School System Providing 7,300-Plus Meals A Week

School System Providing 7,300-Plus Meals A Week
Cafeteria workers are pictured preparing meals to be distributed at Pocomoke Middle School. Photo by Charlene Sharpe

SNOW HILL –   While schools might not be filled with teachers or students, skeleton crews are staffing some of their kitchens to make sure kids in need have access to food.

When schools closed in mid-March to stop the spread of COVID-19, an immediate concern for local educators was what that closure would mean for students who rely on the free and reduced meals they get at school. Worcester County Public Schools quickly launched a meal program to ensure that access to food continued even as schools remained closed.

“We want to make sure when school isn’t in session kids stay healthy and have something to eat,” said Worcester County Commissioner Josh Nordstrom, who volunteers at the Pocomoke meal distribution site. “I’m proud to be a part of it.”

Last week, the school system served more than 7,300 meals at its distribution sites, which are typically open Monday through Friday from 11 a.m. to 1 p.m. Meals are served at Bay Terrace Garden in Berlin, Buckingham Elementary School, Snow Hill Elementary School, Ebenezer Church in Snow Hill, Windy Gardens in Pocomoke, St. Paul’s by-the-Sea in Ocean City and Pocomoke Middle School.

Nordstrom, who represents the southern part of the county, said the meals in Pocomoke were critical because so many students there lived in poverty.

“It means so much to the people here,” he said.

On a typical meal distribution day at Pocomoke Middle, kitchen staff report at 6 a.m. to begin prepping meals. On Wednesday, they packed up 230 lunches—a chicken sandwich, macaroni and cheese, kale and a snack—for volunteers to roll out to the parking lot. All parents had to do was drive up to the curb and say how many lunches they needed.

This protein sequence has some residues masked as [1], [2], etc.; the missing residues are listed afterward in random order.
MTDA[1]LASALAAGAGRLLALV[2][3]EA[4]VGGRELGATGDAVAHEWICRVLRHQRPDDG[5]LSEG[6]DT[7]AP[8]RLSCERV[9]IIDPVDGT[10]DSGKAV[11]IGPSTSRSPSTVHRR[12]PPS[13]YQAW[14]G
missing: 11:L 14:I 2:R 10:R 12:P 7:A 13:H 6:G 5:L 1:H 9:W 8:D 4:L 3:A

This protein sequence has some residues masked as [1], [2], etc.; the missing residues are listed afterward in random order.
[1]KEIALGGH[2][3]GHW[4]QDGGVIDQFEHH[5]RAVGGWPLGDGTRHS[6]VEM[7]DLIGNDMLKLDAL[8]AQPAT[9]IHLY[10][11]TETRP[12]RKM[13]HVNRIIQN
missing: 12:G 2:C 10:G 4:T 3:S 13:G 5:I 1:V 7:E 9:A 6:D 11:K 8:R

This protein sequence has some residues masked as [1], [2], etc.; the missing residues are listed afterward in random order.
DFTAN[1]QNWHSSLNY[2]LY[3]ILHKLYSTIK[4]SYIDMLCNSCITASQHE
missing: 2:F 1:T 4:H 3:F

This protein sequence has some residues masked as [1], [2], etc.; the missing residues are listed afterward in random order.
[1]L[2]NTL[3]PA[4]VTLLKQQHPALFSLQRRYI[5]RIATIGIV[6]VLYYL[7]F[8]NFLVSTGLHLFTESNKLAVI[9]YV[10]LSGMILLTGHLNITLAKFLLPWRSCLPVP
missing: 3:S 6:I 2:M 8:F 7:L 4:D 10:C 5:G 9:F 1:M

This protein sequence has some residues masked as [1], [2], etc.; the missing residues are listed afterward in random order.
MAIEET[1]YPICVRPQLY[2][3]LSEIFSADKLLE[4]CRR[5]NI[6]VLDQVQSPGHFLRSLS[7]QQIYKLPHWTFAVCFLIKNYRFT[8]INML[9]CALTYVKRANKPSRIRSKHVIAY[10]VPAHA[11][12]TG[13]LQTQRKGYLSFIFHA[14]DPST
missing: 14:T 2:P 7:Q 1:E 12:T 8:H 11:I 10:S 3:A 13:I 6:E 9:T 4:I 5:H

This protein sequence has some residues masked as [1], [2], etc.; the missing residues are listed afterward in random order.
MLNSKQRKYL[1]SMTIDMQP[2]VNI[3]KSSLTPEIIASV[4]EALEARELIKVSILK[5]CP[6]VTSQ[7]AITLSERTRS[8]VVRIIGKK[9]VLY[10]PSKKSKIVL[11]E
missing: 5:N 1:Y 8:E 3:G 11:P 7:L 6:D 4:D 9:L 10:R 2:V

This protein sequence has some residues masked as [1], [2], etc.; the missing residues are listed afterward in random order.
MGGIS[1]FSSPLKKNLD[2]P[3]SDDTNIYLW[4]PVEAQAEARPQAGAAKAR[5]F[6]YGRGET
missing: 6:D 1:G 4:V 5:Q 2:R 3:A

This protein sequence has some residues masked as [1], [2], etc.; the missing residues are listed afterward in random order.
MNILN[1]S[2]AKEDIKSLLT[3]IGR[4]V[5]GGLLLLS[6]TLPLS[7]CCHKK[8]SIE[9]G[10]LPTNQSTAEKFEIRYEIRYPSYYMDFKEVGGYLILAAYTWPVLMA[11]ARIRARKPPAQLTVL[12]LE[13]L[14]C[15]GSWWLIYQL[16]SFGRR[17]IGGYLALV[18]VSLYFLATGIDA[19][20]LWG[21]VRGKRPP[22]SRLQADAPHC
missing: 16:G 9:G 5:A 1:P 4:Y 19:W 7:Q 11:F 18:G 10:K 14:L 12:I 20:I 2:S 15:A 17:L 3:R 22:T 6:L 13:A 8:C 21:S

“It’s fantastic,” said Melissa Freistat, assistant principal at Pocomoke Middle. “Many of our students depend on school for breakfast and lunch.”

As parents pick up lunches, they’re also offered bags of canned goods, fruit cups and granola bars. Thanks to the support of the Maryland Food Bank, the school is able to maintain a pantry of staples to provide to families in need.

While many parents come to the school to pick up lunches for their kids, not all have transportation. Nicole Selby, coordinator of student, family and community connections, delivers meals to students who come from families in transition — those who are homeless or lack transportation. She says those delivery trips also serve to help her identify other children who might lack access to food.

“We’re able to identify students just by being out in the community,” she said.

Though the canned goods and snacks are provided by the Maryland Food Bank or through local donations, the school system is providing the meals being distributed. According to Vince Tolbert, the school system’s chief financial officer, those are being distributed through the USDA Summer Meals Program and costs are being monitored.

“They are eligible to be submitted for reimbursement under this program,” Tolbert said. “Our Worcester County Commissioners also provided $50,000 in funding in support of providing meals to our students in need. We are currently monitoring and reviewing other potential federal revenue sources that are included in the recently passed CARES Act. All revenue/costs are being recorded in our food service fund.”

About The Author: Charlene Sharpe

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Charlene Sharpe has been with The Dispatch since 2014. A graduate of Stephen Decatur High School and the University of Richmond, she spent seven years with the Delmarva Media Group before joining the team at The Dispatch.